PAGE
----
Thursday, May 03, 2007
Exile Infoshop opens on Bank Street to offer alternative media, resources
Garrett Zehr, Ottawa Citizen Published: Wednesday, May 02, 2007
You won’t get any Starbucks coffee at Exile Info-shop, Ottawa’s first anarchist bookstore. And don’t try to pay with your capitalist credit cards, either.
Chapters, this is not.
The new Ottawa bookstore opened this week to “provide access to alternative media and resources.”The opening of the bookstore and community space, at Bank and Cooper streets, was set to mark international May Day, an occasion long celebrated by anarchist and socialist movements.
Exile Infoshop will sell alternative and anarchist independent books and other merchandise that would not be found in a more typical bookstore.
But Jeff Monaghan, a member of the group’s organizing collective, said the project is much more than just another bookstore.
“This is a community space,” he said. “Infoshops are part of a much larger social movement, putting complex theories of social equality into practice and identifying with related movements and struggles demanding freedom and dignity.”
The shop will be kept open by volunteers and the money raised from the sale of merchandise will go toward operating costs. Currently, the shop is selling books, zines, clothing and vegan snacks.
People are also invited to just drop by and read a book or engage in discussion with other members. A key goal of the Infoshop is to create a space for critical thought and dialogue.
“We base ourselves on anarchist principles,” said Pascale Arpin, a member of the collective. These include such things as anti-oppression, equality, community building and worker control, she said.
“Considering that Ottawa is the country’s political capital, it is surprising that there was never been a space so overtly dedicated to fostering dissent,” a statement from the group said. Decisions about the shop are made by the eight-member collective, based on a model of non-hierarchy where every member has an equal say.
Members of the collective contributed their own funds to open the space and also received a grant from a private American citizen to contribute to the lease and the purchase of merchandise.
The collective has been planning and brainstorming over the past seven months in preparation for the opening. The idea came from similar organizations, which can be found in many European and North American cities.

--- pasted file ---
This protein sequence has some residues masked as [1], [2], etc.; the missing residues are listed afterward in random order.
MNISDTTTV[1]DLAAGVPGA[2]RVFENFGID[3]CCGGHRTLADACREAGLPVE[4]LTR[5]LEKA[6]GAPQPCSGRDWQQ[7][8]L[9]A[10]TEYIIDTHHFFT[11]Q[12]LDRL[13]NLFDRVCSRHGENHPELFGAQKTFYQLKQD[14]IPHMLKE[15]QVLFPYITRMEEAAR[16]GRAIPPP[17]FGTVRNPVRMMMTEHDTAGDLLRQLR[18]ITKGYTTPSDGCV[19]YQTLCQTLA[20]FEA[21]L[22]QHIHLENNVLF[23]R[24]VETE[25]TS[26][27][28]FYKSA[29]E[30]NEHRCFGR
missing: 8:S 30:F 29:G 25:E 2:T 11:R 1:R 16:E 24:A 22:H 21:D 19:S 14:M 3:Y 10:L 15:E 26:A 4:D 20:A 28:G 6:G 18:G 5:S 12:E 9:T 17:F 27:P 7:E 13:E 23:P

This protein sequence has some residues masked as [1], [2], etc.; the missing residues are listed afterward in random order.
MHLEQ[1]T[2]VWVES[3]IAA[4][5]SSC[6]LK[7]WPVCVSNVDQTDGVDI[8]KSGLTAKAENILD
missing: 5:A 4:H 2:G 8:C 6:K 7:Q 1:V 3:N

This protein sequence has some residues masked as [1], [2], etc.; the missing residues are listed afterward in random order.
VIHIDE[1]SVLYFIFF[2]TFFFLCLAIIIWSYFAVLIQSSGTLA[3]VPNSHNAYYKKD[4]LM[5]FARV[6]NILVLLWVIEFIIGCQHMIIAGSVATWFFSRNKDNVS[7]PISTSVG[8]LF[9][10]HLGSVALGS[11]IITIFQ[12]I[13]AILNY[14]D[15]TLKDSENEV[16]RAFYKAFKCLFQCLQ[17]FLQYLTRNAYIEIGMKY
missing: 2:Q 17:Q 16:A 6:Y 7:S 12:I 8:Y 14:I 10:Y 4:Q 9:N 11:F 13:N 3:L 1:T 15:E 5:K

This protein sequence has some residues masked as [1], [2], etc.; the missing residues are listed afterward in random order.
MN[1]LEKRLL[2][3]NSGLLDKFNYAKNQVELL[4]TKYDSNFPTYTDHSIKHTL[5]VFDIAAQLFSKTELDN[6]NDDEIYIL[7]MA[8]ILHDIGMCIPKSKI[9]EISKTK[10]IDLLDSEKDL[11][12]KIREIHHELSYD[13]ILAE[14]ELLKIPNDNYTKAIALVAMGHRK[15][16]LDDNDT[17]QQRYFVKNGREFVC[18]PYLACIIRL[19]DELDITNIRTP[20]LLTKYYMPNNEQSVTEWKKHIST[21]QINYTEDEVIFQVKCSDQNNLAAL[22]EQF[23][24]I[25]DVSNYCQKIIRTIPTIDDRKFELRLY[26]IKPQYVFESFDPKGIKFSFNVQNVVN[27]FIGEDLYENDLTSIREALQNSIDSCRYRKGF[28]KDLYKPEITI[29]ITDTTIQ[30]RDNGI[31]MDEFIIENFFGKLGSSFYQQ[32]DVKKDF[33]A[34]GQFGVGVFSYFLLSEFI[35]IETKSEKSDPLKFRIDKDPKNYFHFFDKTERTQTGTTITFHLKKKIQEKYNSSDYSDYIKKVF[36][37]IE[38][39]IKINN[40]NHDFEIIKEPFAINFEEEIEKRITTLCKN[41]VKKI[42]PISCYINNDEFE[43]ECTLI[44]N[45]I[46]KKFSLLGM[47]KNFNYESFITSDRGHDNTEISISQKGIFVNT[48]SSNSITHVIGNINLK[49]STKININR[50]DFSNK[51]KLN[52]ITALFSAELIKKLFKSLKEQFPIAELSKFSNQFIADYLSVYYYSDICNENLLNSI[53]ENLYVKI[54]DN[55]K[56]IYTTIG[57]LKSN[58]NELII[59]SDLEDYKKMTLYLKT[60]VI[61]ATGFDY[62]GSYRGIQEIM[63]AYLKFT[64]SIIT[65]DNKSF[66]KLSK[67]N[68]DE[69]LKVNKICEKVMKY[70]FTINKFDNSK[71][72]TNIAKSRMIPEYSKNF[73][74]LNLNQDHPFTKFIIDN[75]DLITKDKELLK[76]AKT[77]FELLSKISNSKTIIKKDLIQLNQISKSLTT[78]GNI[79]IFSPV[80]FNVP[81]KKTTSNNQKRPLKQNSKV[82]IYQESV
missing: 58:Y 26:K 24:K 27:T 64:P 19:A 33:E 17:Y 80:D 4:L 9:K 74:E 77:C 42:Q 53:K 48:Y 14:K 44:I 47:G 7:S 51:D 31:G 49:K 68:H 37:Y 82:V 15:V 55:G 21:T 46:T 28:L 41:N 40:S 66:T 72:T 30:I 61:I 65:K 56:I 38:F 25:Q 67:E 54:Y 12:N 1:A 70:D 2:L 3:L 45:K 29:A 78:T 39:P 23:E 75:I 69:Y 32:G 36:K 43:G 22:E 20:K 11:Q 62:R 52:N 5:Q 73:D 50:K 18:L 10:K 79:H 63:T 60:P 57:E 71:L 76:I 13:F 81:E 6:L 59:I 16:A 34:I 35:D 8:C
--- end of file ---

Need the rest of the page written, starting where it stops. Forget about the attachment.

In a statement, the group said that the goal is “to provide community members with access to alternative media and resources, to provide a base and meeting space for anti-poverty and social justice organizations, and to support mutual aid and the growth of grassroots community organizing.”
The collective hopes that this location will provide the much-needed space for Ottawa’s advocate and anarchist groups to meet.
“Before, there was no physical space,” said Ms. Arpin.
The resource and lounge area were quite busy at Tuesday’s opening, as volunteers welcomed people to the lounge and bookstore.
“It’s a comfortable space — very warm and happy,” said Zander MacDonald, a first-year humanities student at Carleton University who had heard about the opening from a friend.
He was quite impressed by the books that were available and said he is considering volunteering with the organization next year.
“I’m always interested in the fringe,” he said.
Exile Infoshop will host regular events to try to attract a broader interest. Examples include a recent meeting of the Ottawa Panhandlers’ Union and an upcoming radical discussion of climate change.
Ms. Arpin said the group hopes to continue building financial and volunteer support from the community and increase awareness about its resources and principles.
Collective member Sarah Armstrong summed up what she hopes to accomplish through the shop: “We shouldn’t just rock the boat — we have to sink the f-----!”
Exile Infoshop will be open Wednesdays through Sundays from noon to 8 p.m. It is located on the second floor at 256 Bank St.
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